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Report No. 77

3.20. Gradual evolution.-

We have just noticed that the present judicial system is the result of a gradual process which has been going on incessantly, and that it is not the product of one day. Changes, modifications and amendments have been made both in the hierarchy of courts as well as in the procedures followed by them, as the society gradually became more and more developed.

The present day complications and delays in disposal of cases are not so much on account of the technical and cumbersome nature of our legal system as they are due to other factors operating in and outside the courts. In spite of the fact that we are still heavily dependent on agriculture, we can no longer be regarded as an undeveloped peasant society, in view of the great strides that have been made in the direction of industrialisation and urbanisation of population, besides expansion of trade and commerce.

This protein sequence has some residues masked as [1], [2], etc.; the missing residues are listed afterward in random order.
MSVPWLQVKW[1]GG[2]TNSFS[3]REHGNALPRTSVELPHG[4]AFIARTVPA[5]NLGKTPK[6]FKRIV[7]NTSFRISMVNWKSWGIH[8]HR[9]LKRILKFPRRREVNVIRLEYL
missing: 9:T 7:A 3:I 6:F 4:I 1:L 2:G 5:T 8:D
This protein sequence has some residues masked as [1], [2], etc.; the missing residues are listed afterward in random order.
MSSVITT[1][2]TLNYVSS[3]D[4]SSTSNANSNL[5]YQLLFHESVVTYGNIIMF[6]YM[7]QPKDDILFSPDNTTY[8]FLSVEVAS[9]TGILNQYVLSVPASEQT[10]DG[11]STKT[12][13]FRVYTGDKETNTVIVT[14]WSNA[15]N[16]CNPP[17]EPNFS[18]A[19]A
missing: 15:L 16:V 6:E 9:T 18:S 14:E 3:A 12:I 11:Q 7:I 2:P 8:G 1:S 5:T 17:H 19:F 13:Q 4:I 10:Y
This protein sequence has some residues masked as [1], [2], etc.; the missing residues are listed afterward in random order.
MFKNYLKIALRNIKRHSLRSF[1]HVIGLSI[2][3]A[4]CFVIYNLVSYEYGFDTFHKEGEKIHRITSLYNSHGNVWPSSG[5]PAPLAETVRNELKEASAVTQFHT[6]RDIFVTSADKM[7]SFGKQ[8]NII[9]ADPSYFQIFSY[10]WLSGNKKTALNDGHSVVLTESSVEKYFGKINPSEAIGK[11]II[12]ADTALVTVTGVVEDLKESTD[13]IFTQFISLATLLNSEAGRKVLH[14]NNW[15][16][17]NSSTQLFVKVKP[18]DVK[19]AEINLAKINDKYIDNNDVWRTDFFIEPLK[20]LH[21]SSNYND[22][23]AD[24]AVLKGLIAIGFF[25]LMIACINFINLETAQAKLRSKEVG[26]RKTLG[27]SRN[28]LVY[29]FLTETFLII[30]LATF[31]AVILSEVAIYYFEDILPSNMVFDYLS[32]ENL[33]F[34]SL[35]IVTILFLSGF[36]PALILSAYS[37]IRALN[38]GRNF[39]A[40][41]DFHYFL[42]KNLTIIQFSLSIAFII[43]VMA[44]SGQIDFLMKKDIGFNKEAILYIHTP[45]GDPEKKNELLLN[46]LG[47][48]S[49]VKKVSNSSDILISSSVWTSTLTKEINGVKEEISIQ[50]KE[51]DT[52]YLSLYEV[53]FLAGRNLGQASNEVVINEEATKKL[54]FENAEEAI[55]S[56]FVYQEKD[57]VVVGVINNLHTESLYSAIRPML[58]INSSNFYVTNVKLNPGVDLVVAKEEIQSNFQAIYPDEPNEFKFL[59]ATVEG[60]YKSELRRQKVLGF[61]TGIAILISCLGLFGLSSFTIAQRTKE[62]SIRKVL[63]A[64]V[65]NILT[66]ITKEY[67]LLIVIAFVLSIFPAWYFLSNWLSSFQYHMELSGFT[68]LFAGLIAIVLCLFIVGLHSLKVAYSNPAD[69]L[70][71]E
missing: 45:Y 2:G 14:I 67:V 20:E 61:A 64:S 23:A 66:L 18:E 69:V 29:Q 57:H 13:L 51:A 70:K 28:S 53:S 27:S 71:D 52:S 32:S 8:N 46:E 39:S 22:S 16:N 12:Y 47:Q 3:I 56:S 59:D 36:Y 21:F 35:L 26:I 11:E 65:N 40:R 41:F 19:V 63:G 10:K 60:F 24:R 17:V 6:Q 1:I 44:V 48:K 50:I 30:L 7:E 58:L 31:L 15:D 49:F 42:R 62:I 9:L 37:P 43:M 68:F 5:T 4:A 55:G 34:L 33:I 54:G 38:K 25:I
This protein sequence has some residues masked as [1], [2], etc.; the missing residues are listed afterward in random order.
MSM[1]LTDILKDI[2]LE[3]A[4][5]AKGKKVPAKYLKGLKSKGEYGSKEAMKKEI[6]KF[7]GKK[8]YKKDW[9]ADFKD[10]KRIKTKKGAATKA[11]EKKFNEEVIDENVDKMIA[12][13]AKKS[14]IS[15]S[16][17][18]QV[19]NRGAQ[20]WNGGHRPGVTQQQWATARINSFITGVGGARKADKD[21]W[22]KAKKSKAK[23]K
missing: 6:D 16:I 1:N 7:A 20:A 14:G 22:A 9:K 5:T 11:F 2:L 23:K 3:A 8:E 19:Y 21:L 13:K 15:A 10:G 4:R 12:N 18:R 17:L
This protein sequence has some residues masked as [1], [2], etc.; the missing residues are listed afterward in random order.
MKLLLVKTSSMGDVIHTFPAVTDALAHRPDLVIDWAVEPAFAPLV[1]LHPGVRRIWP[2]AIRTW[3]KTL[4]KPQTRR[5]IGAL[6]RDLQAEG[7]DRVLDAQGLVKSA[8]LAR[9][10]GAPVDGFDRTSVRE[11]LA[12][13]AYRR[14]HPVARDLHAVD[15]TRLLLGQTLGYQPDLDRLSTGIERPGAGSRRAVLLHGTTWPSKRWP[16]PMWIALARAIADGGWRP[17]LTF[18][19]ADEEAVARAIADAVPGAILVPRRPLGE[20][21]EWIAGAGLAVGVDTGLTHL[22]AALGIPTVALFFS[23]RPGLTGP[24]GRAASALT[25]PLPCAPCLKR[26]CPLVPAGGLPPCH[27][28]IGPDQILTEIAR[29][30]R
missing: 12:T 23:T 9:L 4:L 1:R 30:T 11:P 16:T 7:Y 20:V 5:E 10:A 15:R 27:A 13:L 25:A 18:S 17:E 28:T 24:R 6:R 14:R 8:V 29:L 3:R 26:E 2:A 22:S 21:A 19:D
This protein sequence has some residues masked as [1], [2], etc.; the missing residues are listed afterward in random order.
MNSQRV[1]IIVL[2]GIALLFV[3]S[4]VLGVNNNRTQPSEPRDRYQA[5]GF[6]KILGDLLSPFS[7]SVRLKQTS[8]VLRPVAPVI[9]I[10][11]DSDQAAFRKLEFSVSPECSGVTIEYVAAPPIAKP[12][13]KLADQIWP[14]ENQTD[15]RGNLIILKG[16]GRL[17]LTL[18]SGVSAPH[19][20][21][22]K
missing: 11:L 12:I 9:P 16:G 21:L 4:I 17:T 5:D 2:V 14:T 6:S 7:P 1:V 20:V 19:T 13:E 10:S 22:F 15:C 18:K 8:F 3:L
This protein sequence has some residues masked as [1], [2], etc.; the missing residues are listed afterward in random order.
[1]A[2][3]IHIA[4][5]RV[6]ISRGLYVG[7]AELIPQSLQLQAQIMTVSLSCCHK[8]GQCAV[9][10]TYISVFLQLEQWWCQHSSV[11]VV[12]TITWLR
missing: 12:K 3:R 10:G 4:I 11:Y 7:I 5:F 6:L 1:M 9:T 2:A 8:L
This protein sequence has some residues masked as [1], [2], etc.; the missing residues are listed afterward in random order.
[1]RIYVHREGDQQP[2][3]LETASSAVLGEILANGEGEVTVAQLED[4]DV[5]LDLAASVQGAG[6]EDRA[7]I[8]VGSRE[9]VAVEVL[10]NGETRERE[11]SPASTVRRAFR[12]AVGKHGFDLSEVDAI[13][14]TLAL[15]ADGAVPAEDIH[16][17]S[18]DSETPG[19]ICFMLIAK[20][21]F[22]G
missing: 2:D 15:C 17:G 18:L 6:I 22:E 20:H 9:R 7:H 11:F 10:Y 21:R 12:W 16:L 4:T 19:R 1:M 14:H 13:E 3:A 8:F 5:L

It will be a retrograde step to revert to the primitive method of administration of justice by taking our disputes to a group of ordinary laymen ignorant of the modern complexities of life and not conversant with legal concepts and procedures. The real need appears to be to further improve the existing system to meet modem requirements in the context of our national ethos and not to replace it by an inadequate system which was left behind long ago.



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